Tomás Torres, ICSE’s executive director, says Puerto Rico needs to move away from Prepa’s model of central electric generation towards one of smaller providers more evenly spread throughout the island—including consumers who make their own energy through sources such as solar and feed the excess back into the grid. The resulting network would be more efficient and more resilient, he says.
Before the storm, Prepa had been resisting such moves. Last year, it tried to charge non-residential customers who installed new solar panels 3 US cents per kilowatt-hour for energy they themselves generated. (It desisted after ICSE challenged it in court.) Now, in theory, it should be crediting customers who supply their excess solar power to the grid, but it’s still dragging its feet, according to Arturo Massol at Casa Pueblo, an environmental grassroots group. The agency hasn’t completed the paperwork for Casa Pueblo to get these credits; instead it’s just absorbing the energy Casa Pueblo produces, without paying.
Prepa did not respond to requests for comment.
With Prepa crippled by the storm, Massol and others see a golden opportunity. After more than a month and a half without power, Puerto Ricans who already wanted a better system are now desperate for it. As of Nov. 9, the company had brought only a little over 40% of its generating capacity back online; eight hospitals were still operating without grid power.
On a recent afternoon, residents of the barrios sprinkled atop Adjuntas’s hills crowded around Massol. He was distributing solar lamps, now a coveted commodity. “For many people it’s a revelation that they can get power from the sun,” says the bearded biologist.
His group is using the lantern handouts—it’s distributed 5,000 so far—to educate people about its alternative energy initiatives. They include solar-run refrigerators, energy-independent communities, and an ultimate goal of getting half the island’s energy from the sun. Casa Pueblo has already amassed a small fund, from hurricane relief donations, to use in these efforts. “Sometimes you have to be an energy guerrilla,” Massol says.
Solar power companies are moving just as quickly to set up micro-grids: local power systems with battery storage, which can operate independently from the main grid. Houston-based Sunnova, which already has some 10,000 customers with solar panels on the island, is sending them batteries. Tesla switched power back on at the children’s hospital in San Juan, “the first of many solar+storage projects” in the island, the company tweeted. Sonnen, a German manufacturer of solar energy-storage equipment, has also donated 15 micro-grids.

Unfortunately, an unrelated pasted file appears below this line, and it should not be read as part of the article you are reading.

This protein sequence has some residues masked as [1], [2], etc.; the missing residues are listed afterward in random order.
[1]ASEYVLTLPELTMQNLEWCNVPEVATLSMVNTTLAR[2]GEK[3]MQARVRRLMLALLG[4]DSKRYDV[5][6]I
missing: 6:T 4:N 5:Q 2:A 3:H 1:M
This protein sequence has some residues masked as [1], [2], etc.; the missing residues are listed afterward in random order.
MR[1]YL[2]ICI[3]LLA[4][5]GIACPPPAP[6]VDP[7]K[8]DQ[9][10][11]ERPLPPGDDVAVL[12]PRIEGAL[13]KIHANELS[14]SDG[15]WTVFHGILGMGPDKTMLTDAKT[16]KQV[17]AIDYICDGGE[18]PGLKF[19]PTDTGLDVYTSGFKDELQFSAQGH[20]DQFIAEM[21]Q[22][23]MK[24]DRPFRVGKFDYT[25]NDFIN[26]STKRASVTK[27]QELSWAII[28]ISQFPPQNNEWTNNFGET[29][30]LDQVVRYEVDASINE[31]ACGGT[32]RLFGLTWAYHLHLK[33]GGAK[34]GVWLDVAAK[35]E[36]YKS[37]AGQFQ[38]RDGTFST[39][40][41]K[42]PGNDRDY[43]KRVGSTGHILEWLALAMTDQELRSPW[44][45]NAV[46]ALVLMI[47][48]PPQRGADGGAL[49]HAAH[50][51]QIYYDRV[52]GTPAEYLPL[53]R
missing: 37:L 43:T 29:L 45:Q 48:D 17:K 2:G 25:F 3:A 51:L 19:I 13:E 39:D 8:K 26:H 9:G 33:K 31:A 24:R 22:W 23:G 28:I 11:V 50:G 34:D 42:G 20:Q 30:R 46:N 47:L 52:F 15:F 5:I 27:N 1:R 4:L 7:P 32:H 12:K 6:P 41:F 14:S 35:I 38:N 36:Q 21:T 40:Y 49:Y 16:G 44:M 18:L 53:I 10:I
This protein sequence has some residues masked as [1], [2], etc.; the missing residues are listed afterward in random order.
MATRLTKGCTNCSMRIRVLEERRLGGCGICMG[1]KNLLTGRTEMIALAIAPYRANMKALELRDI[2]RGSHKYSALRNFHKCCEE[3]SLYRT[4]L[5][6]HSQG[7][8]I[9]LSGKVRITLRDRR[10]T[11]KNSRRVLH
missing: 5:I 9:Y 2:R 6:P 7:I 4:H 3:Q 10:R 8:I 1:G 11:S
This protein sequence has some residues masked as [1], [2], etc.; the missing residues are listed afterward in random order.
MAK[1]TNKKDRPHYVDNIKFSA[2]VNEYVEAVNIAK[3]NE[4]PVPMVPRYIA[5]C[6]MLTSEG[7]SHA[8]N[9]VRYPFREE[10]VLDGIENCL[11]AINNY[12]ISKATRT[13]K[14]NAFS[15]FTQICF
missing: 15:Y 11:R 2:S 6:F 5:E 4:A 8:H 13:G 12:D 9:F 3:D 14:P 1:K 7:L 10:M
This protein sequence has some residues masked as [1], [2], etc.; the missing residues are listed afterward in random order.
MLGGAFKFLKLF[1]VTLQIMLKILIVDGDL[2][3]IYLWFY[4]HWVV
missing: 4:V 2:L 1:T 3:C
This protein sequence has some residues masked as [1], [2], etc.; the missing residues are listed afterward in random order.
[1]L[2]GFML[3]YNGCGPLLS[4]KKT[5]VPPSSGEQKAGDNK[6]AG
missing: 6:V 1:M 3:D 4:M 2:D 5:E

Such setups could help ease the power shortages while Prepa is still busy rehanging power lines, but once the grid is back up they’ll also serve to eat away at its monopoly on generation. It took San Francisco-based Sunrun a couple of days to install donated panels and batteries at the fire station in Barrio Obrero, a working class neighborhood where wet mattresses and other hurricane debris still await collection. While the power is out, the equipment is keeping the station’s communications running, along with a small fridge for cold drinks—much appreciated in San Juan’s sticky heat.
Puerto Rico’s misfortune, therefore, has the potential to turn the island into an unexpected solar energy showcase. In other places, proponents of solar have to work with an existing grid; in undeveloped areas, with no established grid, there’s usually no need for it. In that sense, Puerto Rico is unique. “The demand is there and the infrastructure isn’t,” says Chris Rauscher, Sunrun’s public policy director.
But the solar industry isn’t the only one interested in Puerto Rico. The Center for Liquefied Natural Gas, or CLNG, a trade group for natural gas producers and transporters, is expecting the industry to grow on the island. “As Puerto Rico rebuilds in the shadow of hurricane Maria, it can continue to look to LNG, to bring affordable, reliable, and clean energy to the island,” its head, Charlie Riedl, said in a statement.
The natural gas industry has powerful allies in Congress, which is currently weighing how to use federal funds to help rebuild Puerto Rico’s power system. One such ally is Rob Bishop, a Utah Republican congressman who heads the House Committee on Natural Resources. He helped pass Promesa, the law that allowed Prepa to file for bankruptcy; he is also a longtime fan of fossil fuels. Bishop said back in early September—before Maria—that Puerto Rico needs an LNG port to get off its dependence on oil.
Prepa itself was leaning towards natural gas before Maria. In the fiscal plan it submitted in April to La Junta, its bankruptcy overseer, it proposed to multiply its use of renewable energy six-fold by 2026. But it would also use more natural gas and stay mainly reliant on fossil fuels.
Now any assumptions made before the hurricane will have to be revised, La Junta’s head told a congressional hearing on Nov. 7. Competing visions for Prepa surfaced during the three-hour affair: Some Congress members touted solar energy, others natural gas. Junta executives said they are considering privatizing parts or all of the utility.
That’s assuming they get to make the decision. La Junta and Prepa are locked in a legal battle over how much power the board has over the public company. La Junta wants to name a retired Air Force colonel as the utility’s “chief transformation officer” with powers equivalent to a chief executive; Prepa and the Puerto Rican government say it doesn’t have that right. A bankruptcy judge will hear their arguments on Nov. 13.
The fight is a reminder that despite the variety of interests vying to remake Prepa, the utility itself retains a big say in its own future. “Everyone is taking for granted that given the situation, Prepa’s management is open and willing to change, but the corporate culture there is very strong,” says Marxuach, the energy policy expert at the Center for a New Economy.
An example of that: the $300 million contract to repair transmission lines the utility signed in September with Whitefish Energy, a small Montana company with little experience and ties to US interior secretary Ryan Zinke. After hammering out the deal, Prepa kept Puerto Ricans in the dark on its details for weeks. It pulled out, reluctantly, only after the news landed on the front pages of mainland newspapers. Congress members were intending to grill Prepa’s director Ricardo Ramos about the Whitefish contract at the Nov. 7 hearing, but he didn’t show up.